Go was created by Rob Pike and Ken Thompson to solve real problems Google was having with its massive C++ code base.
The domain they work in is huge scalability, server backends.
You are right, it is a boring language, and that's just how they like it because Google is trying to solve their very specific problems without creating nightmares of new ones.
Go is designed to address many of the scale complexity problems they faced with C++, in both human terms and machine terms. In human terms, C++ is a very complex language. In machine terms, the joke was that Go was invented while waiting for a C++ compile job. (Google's build times are frequently measured in hours.)
Go also addressed scaling problems for other languages. Java, C#, Python, Ruby, NodeJS, etc. consume a lot more resources to spin up their virtual machines. At Google scale, this adds up to needing a lot more hardware, and a lot more power to run the data center, and a lot more cooling needed.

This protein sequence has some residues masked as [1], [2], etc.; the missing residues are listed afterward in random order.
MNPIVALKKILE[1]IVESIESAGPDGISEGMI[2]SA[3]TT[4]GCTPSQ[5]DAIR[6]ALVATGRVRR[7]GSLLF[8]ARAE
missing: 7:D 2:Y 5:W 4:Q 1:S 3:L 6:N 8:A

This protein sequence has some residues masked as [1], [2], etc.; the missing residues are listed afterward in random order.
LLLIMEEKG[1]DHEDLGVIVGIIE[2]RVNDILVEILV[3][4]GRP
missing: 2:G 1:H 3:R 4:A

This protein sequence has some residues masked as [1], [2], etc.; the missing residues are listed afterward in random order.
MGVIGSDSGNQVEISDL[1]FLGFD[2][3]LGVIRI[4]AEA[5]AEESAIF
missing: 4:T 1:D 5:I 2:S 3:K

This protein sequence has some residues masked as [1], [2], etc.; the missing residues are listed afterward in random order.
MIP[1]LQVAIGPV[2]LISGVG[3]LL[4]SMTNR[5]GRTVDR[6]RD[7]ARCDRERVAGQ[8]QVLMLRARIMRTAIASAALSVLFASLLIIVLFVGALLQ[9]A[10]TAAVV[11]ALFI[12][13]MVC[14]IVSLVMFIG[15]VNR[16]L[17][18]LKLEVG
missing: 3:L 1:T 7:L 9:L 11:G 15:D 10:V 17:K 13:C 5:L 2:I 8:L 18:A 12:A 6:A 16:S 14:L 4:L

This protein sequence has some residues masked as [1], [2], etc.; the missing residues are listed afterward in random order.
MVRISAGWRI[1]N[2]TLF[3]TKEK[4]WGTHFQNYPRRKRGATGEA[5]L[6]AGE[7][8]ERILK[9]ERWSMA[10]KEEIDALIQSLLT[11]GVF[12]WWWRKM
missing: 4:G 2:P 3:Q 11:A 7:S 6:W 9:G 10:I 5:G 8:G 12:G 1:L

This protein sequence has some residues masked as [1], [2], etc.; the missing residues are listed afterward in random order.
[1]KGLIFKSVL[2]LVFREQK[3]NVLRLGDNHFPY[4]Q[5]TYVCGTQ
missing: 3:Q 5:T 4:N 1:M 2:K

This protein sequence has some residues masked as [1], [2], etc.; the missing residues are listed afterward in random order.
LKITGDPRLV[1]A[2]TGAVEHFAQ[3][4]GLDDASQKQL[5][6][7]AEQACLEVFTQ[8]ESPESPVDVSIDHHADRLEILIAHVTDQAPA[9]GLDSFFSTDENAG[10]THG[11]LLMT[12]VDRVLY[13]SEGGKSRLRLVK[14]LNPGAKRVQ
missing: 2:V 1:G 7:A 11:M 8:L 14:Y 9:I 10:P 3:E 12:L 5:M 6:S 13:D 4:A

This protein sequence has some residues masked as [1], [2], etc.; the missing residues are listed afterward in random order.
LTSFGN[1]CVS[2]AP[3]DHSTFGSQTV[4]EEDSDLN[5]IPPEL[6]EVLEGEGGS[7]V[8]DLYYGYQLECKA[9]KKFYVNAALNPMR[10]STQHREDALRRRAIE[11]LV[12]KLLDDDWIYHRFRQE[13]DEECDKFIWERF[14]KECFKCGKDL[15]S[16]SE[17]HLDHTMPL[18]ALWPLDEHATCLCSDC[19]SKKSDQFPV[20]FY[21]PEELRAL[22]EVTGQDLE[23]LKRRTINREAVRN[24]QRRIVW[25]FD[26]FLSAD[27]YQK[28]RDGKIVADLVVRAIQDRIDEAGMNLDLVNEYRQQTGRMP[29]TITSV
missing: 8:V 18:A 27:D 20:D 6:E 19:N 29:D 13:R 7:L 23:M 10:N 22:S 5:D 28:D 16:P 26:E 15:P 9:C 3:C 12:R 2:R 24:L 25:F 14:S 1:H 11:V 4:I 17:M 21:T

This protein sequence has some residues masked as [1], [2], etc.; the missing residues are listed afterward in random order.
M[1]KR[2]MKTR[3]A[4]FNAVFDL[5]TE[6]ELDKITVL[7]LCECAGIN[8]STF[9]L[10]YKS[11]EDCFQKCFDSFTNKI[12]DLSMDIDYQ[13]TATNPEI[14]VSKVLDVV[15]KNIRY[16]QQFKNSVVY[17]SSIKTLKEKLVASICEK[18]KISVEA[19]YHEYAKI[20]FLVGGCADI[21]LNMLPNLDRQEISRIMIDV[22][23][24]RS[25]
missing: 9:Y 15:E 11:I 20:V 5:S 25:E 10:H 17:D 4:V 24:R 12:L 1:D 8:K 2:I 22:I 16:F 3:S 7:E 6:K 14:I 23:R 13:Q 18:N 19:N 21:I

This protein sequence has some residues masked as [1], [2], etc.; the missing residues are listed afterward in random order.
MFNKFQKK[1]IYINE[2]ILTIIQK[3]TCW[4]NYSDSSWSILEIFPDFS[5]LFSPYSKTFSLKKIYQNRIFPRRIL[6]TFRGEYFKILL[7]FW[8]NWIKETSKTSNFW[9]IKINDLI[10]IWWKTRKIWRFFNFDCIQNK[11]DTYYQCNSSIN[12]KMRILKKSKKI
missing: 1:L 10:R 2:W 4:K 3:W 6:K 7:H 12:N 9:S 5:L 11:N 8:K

And since most of Google's server requests have no dependencies with each other, they could build directly into the language mechanisms to support concurrency. (And they make it a point to distinguish between concurrency and parallelism in computer science terms.)
In the end, Go is a fairly simple language that people from scripting languages can pick up reasonably, while getting pretty decent native performance, and also getting concurrency features which are optimized for their domain.